PowerShell Scripts And The ExecutionPolicy Issue

The other day I was trying to execute a modified version of Alan Renouf’s vCheckv5 PowerShell script on a vCenter server. usually before running PowerShell scripts locally on a server I made sure that the ExecutionPolicy is set to RemoteSigned at least. In this case I set it to an even lower security level, that is Unrestricted as shown below:

I noticed that even thought I had set the ExecutionPolicy to Unrestricted the script would still pop up with a security warning message as shown below:

For your information the script was copied over to the vCenter server from a remote file server.  You may say so what? That’s not a big deal! But actually it does have an impact on the execution of this PowerShell script locally on the server.

Here is a simple fix to solve my issue. Open up your PowerShell script with your favorite editor, in my case I used Notepad. then select all and copy it. Next,  locally on the server where you will run the script, create a new text document and paste the content of the clipboard in it. Now save the file with a proper name and a .PS1 extension of course.

Re-run VMware vSphere PowerCLI, and launch your new locally created script… No more warnings! Job done 🙂

Now what was my issue here? My script was copied from a remote file server and NOT created/written locally. PowerShell flags it as an unsecure script and therefore pops up a warning message.

Let me paste here an overview of the policy levels available in PowerShell:

Restricted: Individual cmdlets can run, but not saved Powershell scripts. This is the default setting.
AllSigned: Scripts can run, but must have a digital signature even if written on the local computer. Prompts you before running scripts from trusted publishers.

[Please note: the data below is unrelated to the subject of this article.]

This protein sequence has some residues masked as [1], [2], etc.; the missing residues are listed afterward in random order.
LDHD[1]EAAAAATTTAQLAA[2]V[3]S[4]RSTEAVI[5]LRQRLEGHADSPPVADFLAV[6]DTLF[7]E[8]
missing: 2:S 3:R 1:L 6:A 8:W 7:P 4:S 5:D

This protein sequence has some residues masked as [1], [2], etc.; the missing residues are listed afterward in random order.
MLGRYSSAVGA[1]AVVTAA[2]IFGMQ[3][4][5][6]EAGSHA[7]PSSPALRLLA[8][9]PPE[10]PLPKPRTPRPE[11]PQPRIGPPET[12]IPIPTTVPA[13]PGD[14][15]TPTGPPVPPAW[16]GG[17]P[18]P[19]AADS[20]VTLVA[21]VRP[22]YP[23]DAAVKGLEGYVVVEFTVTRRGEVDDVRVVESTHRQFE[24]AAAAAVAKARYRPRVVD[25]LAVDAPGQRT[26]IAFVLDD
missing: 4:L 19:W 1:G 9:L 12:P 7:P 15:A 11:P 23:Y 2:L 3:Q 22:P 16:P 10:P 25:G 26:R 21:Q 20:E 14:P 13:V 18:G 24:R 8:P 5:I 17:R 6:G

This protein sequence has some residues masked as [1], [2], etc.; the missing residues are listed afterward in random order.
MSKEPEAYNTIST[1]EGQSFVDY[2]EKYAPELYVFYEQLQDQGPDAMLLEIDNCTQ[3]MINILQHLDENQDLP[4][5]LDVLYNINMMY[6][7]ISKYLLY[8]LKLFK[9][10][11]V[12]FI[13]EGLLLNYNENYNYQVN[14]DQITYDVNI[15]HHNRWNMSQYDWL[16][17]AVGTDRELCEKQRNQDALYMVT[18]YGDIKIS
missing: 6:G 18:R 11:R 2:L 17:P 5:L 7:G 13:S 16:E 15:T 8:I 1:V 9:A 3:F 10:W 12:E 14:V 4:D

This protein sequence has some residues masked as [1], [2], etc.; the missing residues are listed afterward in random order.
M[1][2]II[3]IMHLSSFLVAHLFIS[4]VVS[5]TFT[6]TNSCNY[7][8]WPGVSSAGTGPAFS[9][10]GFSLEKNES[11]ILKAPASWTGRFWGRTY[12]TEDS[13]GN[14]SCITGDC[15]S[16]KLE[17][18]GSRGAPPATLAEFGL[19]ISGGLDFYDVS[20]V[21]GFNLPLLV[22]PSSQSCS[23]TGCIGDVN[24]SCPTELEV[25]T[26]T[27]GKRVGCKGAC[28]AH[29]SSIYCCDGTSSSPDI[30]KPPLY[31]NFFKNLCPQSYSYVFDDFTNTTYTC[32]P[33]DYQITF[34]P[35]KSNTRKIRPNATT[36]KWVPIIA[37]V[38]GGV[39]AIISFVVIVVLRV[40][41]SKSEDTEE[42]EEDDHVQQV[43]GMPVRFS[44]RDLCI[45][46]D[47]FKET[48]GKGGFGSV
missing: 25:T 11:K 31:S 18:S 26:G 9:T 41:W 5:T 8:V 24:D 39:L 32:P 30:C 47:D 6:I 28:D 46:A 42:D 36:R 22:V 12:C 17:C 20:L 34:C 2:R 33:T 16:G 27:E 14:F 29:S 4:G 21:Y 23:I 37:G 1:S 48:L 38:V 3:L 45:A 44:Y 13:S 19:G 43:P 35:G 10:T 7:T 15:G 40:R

RemoteSigned: Scripts written on the local computer do not need a digital signature, but any script downloaded from outside (email, IM, Internet) must have a signature to execute. 
Unrestricted: Any script can run, but scripts downloaded from outside will run with a warning.

About PiroNet

Didier Pironet is an independent blogger and freelancer with +15 years of IT industry experience. Didier is also a former VMware inc. employee where he specialised in Datacenter and Cloud Infrastructure products as well as Infrastructure, Operations and IT Business Management products. Didier is passionate about technologies and he is found to be a creative and a visionary thinker, expressing with passion and excitement, hopefully inspiring and enrolling people to innovation and change.
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8 Responses to PowerShell Scripts And The ExecutionPolicy Issue

  1. hypervisor says:

    Did you tried “bypass” instead of Unrestricted ?

  2. deinoscloud says:

    Hi Nitro 😉
    Set-ExecutionPolicy bypass doesn’t work with PowerShell 1.0 and I can’t upgrade to PS2.0
    Only values accepted are Unrestricted, RemoteSigned, AllSigned, Restricted, Default

  3. afrivirt says:

    With the new vCheck v6 script there is a whole plugin directory of scripts. To copy and paste them is very tedious. You can right click and Unblock each .ps1 script or you can download streams (http://technet.microsoft.com/en-us/sysinternals/bb897440.aspx) and run streams -d *.ps1 in your plugins directory

  4. Torquemada says:

    +1 on “Right-click > General Tab > Unblock” to satisfy just about any security popup concerning opening or executing a trusted file or script from source from another computer be it over a network or from an external drive.

    – Be pure! Be vigilant! Behave!

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